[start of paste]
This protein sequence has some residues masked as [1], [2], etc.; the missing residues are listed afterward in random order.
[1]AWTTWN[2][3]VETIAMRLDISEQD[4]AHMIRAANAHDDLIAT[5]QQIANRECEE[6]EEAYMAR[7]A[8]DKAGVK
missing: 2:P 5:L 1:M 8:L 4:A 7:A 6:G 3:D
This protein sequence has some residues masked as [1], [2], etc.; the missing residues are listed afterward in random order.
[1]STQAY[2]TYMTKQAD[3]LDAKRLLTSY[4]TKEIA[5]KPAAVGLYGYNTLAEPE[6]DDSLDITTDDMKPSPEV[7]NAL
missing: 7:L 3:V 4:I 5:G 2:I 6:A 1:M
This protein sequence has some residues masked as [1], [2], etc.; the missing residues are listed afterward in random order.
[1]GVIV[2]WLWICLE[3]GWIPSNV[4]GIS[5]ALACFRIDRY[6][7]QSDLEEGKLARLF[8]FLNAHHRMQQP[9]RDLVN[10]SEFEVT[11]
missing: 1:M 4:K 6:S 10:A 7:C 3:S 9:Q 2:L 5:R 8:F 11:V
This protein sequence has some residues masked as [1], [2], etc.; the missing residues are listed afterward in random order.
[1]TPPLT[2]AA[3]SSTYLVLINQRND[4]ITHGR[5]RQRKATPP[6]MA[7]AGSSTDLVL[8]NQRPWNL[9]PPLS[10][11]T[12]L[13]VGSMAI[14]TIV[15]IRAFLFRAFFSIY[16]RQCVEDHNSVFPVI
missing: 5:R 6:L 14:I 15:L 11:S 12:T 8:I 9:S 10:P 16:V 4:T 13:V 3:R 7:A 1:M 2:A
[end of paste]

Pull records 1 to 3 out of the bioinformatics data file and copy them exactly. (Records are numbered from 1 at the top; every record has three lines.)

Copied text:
This protein sequence has some residues masked as [1], [2], etc.; the missing residues are listed afterward in random order.
[1]AWTTWN[2][3]VETIAMRLDISEQD[4]AHMIRAANAHDDLIAT[5]QQIANRECEE[6]EEAYMAR[7]A[8]DKAGVK
missing: 2:P 5:L 1:M 8:L 4:A 7:A 6:G 3:D
This protein sequence has some residues masked as [1], [2], etc.; the missing residues are listed afterward in random order.
[1]STQAY[2]TYMTKQAD[3]LDAKRLLTSY[4]TKEIA[5]KPAAVGLYGYNTLAEPE[6]DDSLDITTDDMKPSPEV[7]NAL
missing: 7:L 3:V 4:I 5:G 2:I 6:A 1:M
This protein sequence has some residues masked as [1], [2], etc.; the missing residues are listed afterward in random order.
[1]GVIV[2]WLWICLE[3]GWIPSNV[4]GIS[5]ALACFRIDRY[6][7]QSDLEEGKLARLF[8]FLNAHHRMQQP[9]RDLVN[10]SEFEVT[11]
missing: 1:M 4:K 6:S 10:A 7:C 3:S 9:Q 2:L 5:R 8:F 11:V